In electing to be an invisible man, the narrator elects to be free of all labels, white or Negro, for himself; he elects to lose his group identity and to live alone, alienated and free. The choice of invisibility (by living underground) as freedom is the end-choice, after the above-ground struggles of the novel…. The Prologue and the Epilogue of the book deal with the idea of invisibility, giving a surreal context and emphasis to many of the realistically described scenes inside the main narrative. Ironically, anonymous is what the Negro is in a white society: by electing this condition for himself, as a defense against white society's labels for him, which he has found set him and his brothers against one another, he makes the only free choice which remains available to him. Living underground in a hole, full of light from 1,369 lights lit by voltage...
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For his novel of the American scene, Ralph Ellison uses American authors to support major ideas, ideas controlled by the dominant image of vision inherent in the title of Invisible Man and fully exploited in the fiction. References to American authors are sophisticated jokes, often very funny. As aware as Mark Twain that humor is a weapon, and as aware as T. S. Eliot that juxtaposition of allusions contributes to a total effect, Ellison plays with names of American authors and teases with allusions to American literary works. Flashing briefly here and developed there, the references reveal illuminating and humorous support of themes concerned with identity, with black leadership, and with the state of American society, a contemporary Ellisonian waste land.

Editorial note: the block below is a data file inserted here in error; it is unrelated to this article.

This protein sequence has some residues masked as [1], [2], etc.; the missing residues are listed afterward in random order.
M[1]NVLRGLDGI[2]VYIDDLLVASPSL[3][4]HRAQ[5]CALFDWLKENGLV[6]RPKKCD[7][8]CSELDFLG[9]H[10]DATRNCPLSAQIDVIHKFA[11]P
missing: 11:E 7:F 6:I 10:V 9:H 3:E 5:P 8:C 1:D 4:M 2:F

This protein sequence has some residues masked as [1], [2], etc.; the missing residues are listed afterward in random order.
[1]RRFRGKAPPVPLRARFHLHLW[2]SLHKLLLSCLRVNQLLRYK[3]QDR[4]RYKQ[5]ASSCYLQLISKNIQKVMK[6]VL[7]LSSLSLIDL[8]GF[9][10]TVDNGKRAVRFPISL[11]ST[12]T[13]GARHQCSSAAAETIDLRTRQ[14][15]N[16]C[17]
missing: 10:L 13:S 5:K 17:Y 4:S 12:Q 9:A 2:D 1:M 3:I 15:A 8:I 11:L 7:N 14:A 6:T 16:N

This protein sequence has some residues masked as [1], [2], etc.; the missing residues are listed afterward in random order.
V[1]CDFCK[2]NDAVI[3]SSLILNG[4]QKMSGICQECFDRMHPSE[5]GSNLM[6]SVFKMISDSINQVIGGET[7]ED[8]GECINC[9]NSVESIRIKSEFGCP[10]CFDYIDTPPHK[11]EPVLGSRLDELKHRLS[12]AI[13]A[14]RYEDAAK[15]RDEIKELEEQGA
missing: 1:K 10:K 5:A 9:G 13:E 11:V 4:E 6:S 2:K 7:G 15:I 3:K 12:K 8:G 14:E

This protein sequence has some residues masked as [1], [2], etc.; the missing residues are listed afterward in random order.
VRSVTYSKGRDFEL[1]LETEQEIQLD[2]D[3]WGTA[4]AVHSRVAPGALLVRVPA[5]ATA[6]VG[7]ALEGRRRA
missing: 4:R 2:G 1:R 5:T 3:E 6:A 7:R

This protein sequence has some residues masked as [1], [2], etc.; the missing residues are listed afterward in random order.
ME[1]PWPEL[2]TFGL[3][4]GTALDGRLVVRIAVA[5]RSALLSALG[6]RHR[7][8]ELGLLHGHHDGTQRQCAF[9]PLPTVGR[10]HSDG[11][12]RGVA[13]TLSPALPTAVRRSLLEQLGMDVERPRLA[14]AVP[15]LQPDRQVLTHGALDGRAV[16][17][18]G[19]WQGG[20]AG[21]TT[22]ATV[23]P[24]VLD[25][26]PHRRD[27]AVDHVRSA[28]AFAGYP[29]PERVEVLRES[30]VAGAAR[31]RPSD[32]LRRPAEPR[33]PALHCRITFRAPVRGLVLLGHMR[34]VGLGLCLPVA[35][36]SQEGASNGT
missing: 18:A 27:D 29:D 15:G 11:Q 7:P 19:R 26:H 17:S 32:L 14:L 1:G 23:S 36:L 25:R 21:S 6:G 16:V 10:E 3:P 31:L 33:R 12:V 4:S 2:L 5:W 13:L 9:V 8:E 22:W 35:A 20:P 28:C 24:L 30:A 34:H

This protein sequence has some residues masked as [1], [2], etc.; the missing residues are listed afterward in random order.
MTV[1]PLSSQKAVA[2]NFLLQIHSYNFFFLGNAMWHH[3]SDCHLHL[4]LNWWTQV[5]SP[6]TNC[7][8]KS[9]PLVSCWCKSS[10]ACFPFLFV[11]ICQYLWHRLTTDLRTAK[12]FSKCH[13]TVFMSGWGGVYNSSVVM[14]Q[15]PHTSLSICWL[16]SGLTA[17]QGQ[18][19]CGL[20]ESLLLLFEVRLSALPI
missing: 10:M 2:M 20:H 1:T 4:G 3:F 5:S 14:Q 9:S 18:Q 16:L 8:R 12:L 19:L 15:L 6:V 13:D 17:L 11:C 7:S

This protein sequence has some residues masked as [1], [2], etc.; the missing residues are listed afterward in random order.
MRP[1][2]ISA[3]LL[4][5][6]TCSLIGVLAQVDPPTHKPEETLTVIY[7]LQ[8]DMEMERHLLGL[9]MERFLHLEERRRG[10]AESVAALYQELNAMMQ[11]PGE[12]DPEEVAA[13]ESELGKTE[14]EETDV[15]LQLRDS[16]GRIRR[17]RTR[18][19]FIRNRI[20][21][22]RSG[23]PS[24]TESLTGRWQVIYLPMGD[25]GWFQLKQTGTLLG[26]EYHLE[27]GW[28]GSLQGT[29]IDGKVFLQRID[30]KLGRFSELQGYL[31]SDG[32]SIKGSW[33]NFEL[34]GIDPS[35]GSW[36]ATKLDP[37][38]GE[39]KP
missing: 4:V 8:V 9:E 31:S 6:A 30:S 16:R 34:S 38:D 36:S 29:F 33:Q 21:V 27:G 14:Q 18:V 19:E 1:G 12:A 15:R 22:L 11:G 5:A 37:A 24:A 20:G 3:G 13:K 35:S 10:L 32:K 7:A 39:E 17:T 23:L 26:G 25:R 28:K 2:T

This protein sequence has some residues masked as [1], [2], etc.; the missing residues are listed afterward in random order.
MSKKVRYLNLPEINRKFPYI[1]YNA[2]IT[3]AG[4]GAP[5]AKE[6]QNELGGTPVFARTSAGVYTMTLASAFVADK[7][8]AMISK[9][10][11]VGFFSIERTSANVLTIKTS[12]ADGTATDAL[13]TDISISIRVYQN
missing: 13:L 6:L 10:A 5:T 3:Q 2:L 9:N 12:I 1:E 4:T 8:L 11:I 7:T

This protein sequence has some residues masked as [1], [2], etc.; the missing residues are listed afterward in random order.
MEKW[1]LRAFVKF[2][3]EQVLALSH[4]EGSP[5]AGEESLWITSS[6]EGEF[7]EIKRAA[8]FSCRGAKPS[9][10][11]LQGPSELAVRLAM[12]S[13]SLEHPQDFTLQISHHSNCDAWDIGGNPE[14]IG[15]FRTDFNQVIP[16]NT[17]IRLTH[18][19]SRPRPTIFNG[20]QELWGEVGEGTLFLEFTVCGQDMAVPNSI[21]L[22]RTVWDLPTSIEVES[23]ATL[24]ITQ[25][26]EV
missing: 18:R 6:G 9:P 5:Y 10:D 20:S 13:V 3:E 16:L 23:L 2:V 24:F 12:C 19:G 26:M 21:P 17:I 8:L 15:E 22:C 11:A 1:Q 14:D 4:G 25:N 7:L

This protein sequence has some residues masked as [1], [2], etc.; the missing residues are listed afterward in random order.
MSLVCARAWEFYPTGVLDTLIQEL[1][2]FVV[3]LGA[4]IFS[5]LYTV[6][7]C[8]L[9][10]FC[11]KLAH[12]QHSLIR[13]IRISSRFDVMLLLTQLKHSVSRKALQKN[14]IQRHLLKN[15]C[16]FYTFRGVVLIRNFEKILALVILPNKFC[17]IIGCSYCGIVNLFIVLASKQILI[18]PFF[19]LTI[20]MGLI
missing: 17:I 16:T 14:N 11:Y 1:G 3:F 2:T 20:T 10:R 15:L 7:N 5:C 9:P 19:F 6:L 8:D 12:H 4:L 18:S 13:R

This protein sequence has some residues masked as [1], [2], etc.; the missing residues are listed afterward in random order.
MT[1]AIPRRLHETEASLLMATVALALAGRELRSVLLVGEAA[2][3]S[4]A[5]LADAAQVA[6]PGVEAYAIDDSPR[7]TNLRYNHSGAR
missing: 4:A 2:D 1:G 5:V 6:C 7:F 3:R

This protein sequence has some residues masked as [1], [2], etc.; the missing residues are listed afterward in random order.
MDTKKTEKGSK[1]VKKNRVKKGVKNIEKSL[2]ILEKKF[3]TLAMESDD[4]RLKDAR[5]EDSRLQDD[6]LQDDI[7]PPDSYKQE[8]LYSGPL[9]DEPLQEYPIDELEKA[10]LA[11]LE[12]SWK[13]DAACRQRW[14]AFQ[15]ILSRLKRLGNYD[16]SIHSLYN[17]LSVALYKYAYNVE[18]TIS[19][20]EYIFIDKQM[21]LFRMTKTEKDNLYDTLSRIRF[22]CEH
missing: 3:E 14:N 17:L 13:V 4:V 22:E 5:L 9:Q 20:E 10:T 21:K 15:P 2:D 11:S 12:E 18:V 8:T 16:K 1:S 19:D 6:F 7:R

Booker T. Washington, Emerson, Whitman, and T. S. Eliot figure prominently in comic handling of names and/or allusions, the tone set in the opening lines of the Prologue. To declare the quality of his invisibility, the naive narrator informs readers that he is "not a spook like those who haunted Edgar Allan Poe."
Names used in serious jests are Booker T. Washington and Emerson, and each allusive shot is like b-b spray hitting in different directions. Washington was an educator and a leader—and a writer because of his leadership—and references to his name, in Ellison's unique handling, serve several purposes. (p. 69)
The bronze statue of the Founder is described by the narrator as a "cold Father symbol" of outstretched hands grasping a veil over the head of a kneeling slave; the problem for the narrator at that moment is interpretive. Is the Founder removing or replacing the veil?… More than one reader has called attention to the similarity of this description to the actual statue of Booker T. Washington on the Tuskegee campus…. (p. 70)
It is in the recounting of Dr. Homer Barbee's sermon immediately preceding the moonlit view of the statue that another playful dig is taken at the black educator as leader. This time, allusions to a work by Walt Whitman, the poet of democracy, stimulate alert response. In his tribute to the Founder, Barbee also praises Dr. Bledsoe for carrying on after the death of the Founder, suggesting that though there might be a difference in time, there is little difference in the type of educator—translated leader for the purpose of Ellison's theme….